Intel AVX10.2 ISA to enable AVX-512 capabilities on E-cores

Intel AVX10 SIMD instructions will succeed AVX-512 instructions with AVX10.2 adding support for Intel E-cores to bring multimedia and AI acceleration to low-power cores, while the earlier AVX10.1 will add version-base enumeration and make 512-bit instructions optional, but still only work on Intel (Xeon) P-cores.

The new Intel Advanced Vector Extensions 10 (AVX10) architecture was unveiled in an update to the Advanced Performance Extensions (Intel APX) bringing AVR-512-like support to new hybrid processors with P-cores and E-cores, as well as potentially their entry-level versions with E-cores only.

Intel AVX10

Intel explains the new SIMD architecture includes all the capabilities and features of the Intel AVX-512 ISA, both for processors that feature 256-bit maximum vector register sizes, as well as for processors that feature 512-bit vector registers. The AVX10 ISA adds a new version-based enumeration scheme that reduces the number of CPUID feature flags needing to be checked for feature support. As mentioned in the introduction the AVX10 works on both P-core and E-core-based processors, while AVX-512 could only be implemented on Performance cores.

As stated in the technical paper accompanying the announcement, Intel decided to work on the new SIMD ISA for three main reasons:

  • To continue to support a high performance, vector ISA with all the features of the existing Intel AVX-512 ISA.
  • To create a converged vector ISA based on Intel AVX-512 that will be supported on all future Intel processors.
  • To ease the developer task of verifying CPUID feature support.

If I understand it correctly AVX10 will be implemented on all future Intel processors, and it might not be optional like AVX-512 ISA, but this will have to be confirmed.

Intel further clarifies the converged version of the Intel AVX10 vector ISA will include Intel AVX-512 vector instructions with an AVX512VL feature flag, a maximum vector register length of 256 bits, as well as eight 32-bit mask registers and new versions of 256-bit instructions supporting embedded rounding. The optional 512-bit vector use is possible on supporting P-cores, but not on E-cores, and future Core-based Xeon processors will continue to support all Intel AVX-512 instructions for backward compatibility.

Intel AVX 512 Feature Flags
Intel AVX-512 Feature Flags Across Intel Xeon Processor Generations vs.Intel AVX10

The new vector ISA will also bring some performance benefits:

  • Intel AVX2-compiled applications, re-compiled to Intel AVX10, should realize performance gains without the need for additional software tuning.
  • Intel AVX2 applications sensitive to vector register pressure will gain the most performance due to the 16 additional vector registers and new instructions.
  • Highly-threaded vectorizable applications are likely to achieve higher aggregate throughput when running on E-core-based Intel Xeon processors or on Intel products with performance hybrid architecture.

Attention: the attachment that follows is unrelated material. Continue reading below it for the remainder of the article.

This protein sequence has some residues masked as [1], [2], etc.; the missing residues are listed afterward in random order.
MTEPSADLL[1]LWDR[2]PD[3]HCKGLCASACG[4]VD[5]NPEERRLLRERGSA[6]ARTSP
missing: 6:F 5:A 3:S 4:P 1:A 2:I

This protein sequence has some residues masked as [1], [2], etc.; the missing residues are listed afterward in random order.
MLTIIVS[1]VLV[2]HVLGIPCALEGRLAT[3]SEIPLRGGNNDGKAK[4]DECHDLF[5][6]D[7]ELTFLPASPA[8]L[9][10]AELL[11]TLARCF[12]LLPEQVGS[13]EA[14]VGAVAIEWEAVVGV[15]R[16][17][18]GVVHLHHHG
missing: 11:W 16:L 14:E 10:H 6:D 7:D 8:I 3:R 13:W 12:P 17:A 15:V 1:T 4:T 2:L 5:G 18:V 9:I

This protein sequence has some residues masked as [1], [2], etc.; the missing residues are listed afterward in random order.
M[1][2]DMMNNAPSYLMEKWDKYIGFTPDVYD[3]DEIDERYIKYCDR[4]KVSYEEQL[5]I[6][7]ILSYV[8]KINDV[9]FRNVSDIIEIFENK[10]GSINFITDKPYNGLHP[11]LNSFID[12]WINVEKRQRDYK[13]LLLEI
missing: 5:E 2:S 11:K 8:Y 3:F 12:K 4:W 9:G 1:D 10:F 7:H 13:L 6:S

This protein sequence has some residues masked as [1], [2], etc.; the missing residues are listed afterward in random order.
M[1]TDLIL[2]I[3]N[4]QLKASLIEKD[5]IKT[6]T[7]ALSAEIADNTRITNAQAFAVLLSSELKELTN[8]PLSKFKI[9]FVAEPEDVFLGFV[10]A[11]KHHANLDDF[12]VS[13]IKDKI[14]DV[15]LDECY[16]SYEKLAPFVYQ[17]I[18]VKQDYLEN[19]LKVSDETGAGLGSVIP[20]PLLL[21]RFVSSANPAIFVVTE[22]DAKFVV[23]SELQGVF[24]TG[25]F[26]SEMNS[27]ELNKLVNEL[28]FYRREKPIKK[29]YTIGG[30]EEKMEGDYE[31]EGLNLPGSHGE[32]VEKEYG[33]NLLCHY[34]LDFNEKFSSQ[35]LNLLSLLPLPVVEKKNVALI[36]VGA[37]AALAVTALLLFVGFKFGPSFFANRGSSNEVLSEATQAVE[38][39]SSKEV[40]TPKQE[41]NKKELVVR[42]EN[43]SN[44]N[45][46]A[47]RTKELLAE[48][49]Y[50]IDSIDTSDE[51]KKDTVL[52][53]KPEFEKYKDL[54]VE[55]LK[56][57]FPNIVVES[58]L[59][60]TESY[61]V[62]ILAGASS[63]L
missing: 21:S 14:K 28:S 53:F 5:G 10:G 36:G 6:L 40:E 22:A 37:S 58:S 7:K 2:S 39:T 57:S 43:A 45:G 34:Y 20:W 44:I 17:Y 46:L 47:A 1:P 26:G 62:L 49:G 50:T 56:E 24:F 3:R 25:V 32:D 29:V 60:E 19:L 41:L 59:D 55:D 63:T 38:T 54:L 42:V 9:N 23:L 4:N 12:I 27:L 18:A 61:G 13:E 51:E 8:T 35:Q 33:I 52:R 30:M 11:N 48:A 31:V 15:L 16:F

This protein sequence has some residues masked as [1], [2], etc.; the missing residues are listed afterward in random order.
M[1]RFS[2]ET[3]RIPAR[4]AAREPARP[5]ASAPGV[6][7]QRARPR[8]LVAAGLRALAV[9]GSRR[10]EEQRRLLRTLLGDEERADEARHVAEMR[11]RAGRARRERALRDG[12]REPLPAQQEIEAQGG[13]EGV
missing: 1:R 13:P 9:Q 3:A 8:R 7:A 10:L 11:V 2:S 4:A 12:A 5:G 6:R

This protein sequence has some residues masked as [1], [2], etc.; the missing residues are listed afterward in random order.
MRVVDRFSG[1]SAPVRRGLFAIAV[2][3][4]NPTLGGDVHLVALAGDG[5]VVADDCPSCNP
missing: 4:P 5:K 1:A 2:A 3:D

Existing Intel AVX-512 applications, many of them already using maximum 256-bit vectors, should see the same performance when compiled to Intel AVX10/256 at iso-vector length, while applications that can leverage greater vector lengths will be supported on Intel P-cores only.

Intel says that version 1 of the AVX10 vector ISA (AVX10.1) will first be implemented on Intel Xeon “Granite Rapids” processors that, according to some media reports, are expected to launch by 2024 or 2025, so it will likely take a long while before AVX10.2 is implemented on processors with E-cores.

Via Tom’s Hardware

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Adrian Bocaniciu
Adrian Bocaniciu
10 months ago

What Intel says exactly: “A “converged” version of Intel AVX10 with maximum vector lengths of 256 bits and 32-bit opmask registers will be supported across all Intel processors, while 512-bit vector registers and 64-bit opmasks will continue to be supported on some P-core processors.” This means that, starting in 2025, all new Intel CPUs will support a 256-bit subset of AVX-512 and that AVX-512 has been rebranded as AVX10 (because most CPUs will no longer support 512-bit registers and instructions). Only some CPUs, i.e. the server CPUs that contain only P-cores, will support the full AVX-512. This is still great… Read more »

10 months ago

It looks complicated at first but in fact I think this is because the current situation is described and is already quite complicated. With a bit of hope the future will be a bit simpler and it’s very possible that new applications will simply ignore the old flags and will consider that anything before avx10 is legacy and not supported, period.

10 months ago

Also, something I would like to see in AVX-whatever version is explicit support for atomics, particularly compare-and-swap. These act at the cache line level anyway, and it would be so much better to be able to pre-load a cache line into an AVX512 register, modify some parts in it and try to commit it! It would become hexadeci-CAS 🙂

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